Did Elsevier break its own rules?

A science publisher that holds copyright supreme has a double standard, a science blogger is arguing. This week, science blogger Mike Dunford of linkurl:The Questionable Authority;http://scienceblogs.com/authority/ posted a linkurl:blog;http://scienceblogs.com/authority/2008/08/reed_elsevier_caught_copying_m.php saying that Reed Elsevier had copied some of the content from his blog without permission. While checking out links to his blog, Dunford came across a page run by LexisNexis (a Reed El

Andrea Gawrylewski
Aug 14, 2008
A science publisher that holds copyright supreme has a double standard, a science blogger is arguing. This week, science blogger Mike Dunford of linkurl:The Questionable Authority;http://scienceblogs.com/authority/ posted a linkurl:blog;http://scienceblogs.com/authority/2008/08/reed_elsevier_caught_copying_m.php saying that Reed Elsevier had copied some of the content from his blog without permission. While checking out links to his blog, Dunford came across a page run by LexisNexis (a Reed Elsevier company), which contained excerpts from one of Dunford's posts on open access from a few weeks ago, which mentioned Elsevier's profits from 2007. Dunford's name didn't appear anywhere on the LexisNexis page, although there was a link back to the original blog post. Reed Elsevier has some open access content but primarily operates under the traditional publishing model. They have been vocal in their linkurl:opposition;http://www.the-scientist.com/blog/display/54442/ to open access. In his post this week, Dunford said: "I was not asked for, and did not give, permission for my work...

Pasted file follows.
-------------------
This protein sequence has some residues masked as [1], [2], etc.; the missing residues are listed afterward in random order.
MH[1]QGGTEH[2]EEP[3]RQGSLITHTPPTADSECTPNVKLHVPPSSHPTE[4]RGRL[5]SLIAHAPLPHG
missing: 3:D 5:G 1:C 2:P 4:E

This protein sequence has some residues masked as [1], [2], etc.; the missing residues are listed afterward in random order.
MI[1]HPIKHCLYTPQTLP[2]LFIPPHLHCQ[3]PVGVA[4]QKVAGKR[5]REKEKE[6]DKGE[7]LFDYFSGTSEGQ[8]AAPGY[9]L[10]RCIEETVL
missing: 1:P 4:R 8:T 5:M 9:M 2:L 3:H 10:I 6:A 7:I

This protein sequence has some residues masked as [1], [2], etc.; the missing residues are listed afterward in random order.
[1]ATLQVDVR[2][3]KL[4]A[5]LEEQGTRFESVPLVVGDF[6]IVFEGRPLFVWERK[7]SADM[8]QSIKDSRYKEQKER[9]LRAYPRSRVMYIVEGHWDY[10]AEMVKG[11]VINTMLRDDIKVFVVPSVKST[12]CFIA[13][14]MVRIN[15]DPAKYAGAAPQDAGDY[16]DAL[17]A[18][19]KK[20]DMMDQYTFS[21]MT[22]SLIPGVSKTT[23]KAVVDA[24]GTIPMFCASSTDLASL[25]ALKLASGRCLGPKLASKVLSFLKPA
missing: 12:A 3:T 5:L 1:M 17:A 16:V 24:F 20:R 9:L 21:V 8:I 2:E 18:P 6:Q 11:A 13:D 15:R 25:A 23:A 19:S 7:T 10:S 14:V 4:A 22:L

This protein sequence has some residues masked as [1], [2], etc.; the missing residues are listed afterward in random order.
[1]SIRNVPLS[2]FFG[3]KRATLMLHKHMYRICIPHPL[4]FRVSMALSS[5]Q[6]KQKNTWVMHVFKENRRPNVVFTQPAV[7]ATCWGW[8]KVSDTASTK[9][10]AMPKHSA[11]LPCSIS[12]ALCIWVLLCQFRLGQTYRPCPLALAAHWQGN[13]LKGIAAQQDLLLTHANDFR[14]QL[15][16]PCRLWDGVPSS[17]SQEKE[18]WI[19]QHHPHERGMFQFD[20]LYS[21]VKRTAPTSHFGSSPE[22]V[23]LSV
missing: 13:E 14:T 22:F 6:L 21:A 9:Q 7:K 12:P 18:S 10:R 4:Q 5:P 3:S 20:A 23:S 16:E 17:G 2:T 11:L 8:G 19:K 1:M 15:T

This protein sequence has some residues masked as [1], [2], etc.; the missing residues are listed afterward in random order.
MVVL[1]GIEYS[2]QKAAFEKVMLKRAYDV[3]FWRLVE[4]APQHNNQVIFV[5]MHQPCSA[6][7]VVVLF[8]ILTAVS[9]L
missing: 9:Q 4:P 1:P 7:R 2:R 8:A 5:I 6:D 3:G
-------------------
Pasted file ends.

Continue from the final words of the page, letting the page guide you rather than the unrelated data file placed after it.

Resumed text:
rl:The Questionable Authority;http://scienceblogs.com/authority/ posted a linkurl:blog;http://scienceblogs.com/authority/2008/08/reed_elsevier_caught_copying_m.php saying that Reed Elsevier had copied some of the content from his blog without permission. While checking out links to his blog, Dunford came across a page run by LexisNexis (a Reed Elsevier company), which contained excerpts from one of Dunford's posts on open access from a few weeks ago, which mentioned Elsevier's profits from 2007. Dunford's name didn't appear anywhere on the LexisNexis page, although there was a link back to the original blog post. Reed Elsevier has some open access content but primarily operates under the traditional publishing model. They have been vocal in their linkurl:opposition;http://www.the-scientist.com/blog/display/54442/ to open access. In his post this week, Dunford said: "I was not asked for, and did not give, permission for my work to appear on that page, much less in that format. Needless to say, I felt a little slighted." In a statement from LexisNexis sent to the The Scientist, the company said that the page is part of an internal database set up for Elsevier to keep track of what's being said about them in the media. So what's Dunford's beef? "I guess on a scale of one to 10 this does not even register too highly when talking about things like copyright," he told The Scientist. But the frustration, he added, is that "Elsevier expects people to properly attribute their products." Just this June, Elsevier, the publishing arm of the company, filed a copyright infringement suit against Encyclopedia Britannica over medical illustrations appearing in the encyclopedia. "If they want standards with how to treat intellectual property," Dunford added, "that type of thing begins at home." In the statement, LexisNexis agreed that proper attribution was not given on the page. "Whenever Web content generated by third parties is used in this way, it is the practice of LexisNexis to use only a small amount of that content, and to provide attribution to the content's author, along with a link to the relevant blog or Web site," the statement noted. "Our investigation concluded that, in this particular instance, these procedures were not adhered to fully." LexisNexis added that it will apologize to Dunford, remove the content in question, and implement refresher training for their employees to make sure content is attributed properly. "LexisNexis is committed to respecting the rights of copyright holders and content owners," the statement concluded.

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